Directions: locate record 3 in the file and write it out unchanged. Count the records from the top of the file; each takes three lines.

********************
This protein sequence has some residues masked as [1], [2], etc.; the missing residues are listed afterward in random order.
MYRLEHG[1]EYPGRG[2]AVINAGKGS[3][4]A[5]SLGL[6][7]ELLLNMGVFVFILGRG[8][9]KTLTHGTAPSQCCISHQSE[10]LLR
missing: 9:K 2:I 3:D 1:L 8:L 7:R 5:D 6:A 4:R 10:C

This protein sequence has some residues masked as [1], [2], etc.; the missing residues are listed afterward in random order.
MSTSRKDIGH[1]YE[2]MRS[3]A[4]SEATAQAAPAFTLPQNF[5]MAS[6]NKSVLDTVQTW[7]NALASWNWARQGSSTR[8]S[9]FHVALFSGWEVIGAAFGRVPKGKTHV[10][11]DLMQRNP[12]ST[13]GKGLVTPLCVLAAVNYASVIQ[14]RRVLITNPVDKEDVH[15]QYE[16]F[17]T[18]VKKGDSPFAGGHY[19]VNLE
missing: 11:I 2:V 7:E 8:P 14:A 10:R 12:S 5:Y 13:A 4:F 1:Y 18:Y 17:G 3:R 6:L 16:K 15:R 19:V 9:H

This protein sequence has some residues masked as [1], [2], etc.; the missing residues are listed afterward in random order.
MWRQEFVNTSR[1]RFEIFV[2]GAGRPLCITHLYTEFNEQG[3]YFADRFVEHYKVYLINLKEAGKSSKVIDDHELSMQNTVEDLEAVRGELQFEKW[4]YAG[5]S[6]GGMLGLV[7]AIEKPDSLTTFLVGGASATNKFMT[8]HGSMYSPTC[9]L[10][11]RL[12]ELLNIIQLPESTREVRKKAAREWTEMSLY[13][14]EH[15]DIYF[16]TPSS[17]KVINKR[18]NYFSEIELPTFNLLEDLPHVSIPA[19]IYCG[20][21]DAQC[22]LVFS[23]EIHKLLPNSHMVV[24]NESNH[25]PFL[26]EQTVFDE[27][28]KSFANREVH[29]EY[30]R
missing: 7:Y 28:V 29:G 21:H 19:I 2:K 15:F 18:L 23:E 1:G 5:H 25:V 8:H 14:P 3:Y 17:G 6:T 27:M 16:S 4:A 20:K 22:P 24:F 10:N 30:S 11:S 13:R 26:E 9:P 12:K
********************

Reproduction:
This protein sequence has some residues masked as [1], [2], etc.; the missing residues are listed afterward in random order.
MWRQEFVNTSR[1]RFEIFV[2]GAGRPLCITHLYTEFNEQG[3]YFADRFVEHYKVYLINLKEAGKSSKVIDDHELSMQNTVEDLEAVRGELQFEKW[4]YAG[5]S[6]GGMLGLV[7]AIEKPDSLTTFLVGGASATNKFMT[8]HGSMYSPTC[9]L[10][11]RL[12]ELLNIIQLPESTREVRKKAAREWTEMSLY[13][14]EH[15]DIYF[16]TPSS[17]KVINKR[18]NYFSEIELPTFNLLEDLPHVSIPA[19]IYCG[20][21]DAQC[22]LVFS[23]EIHKLLPNSHMVV[24]NESNH[25]PFL[26]EQTVFDE[27][28]KSFANREVH[29]EY[30]R
missing: 7:Y 28:V 29:G 21:H 19:I 2:K 15:F 18:L 23:E 1:G 5:H 25:V 8:H 14:P 3:Y 17:G 6:T 27:M 16:S 4:A 20:K 22:P 24:F 10:N 30:S 11:S 13:R 26:E 9:P 12:K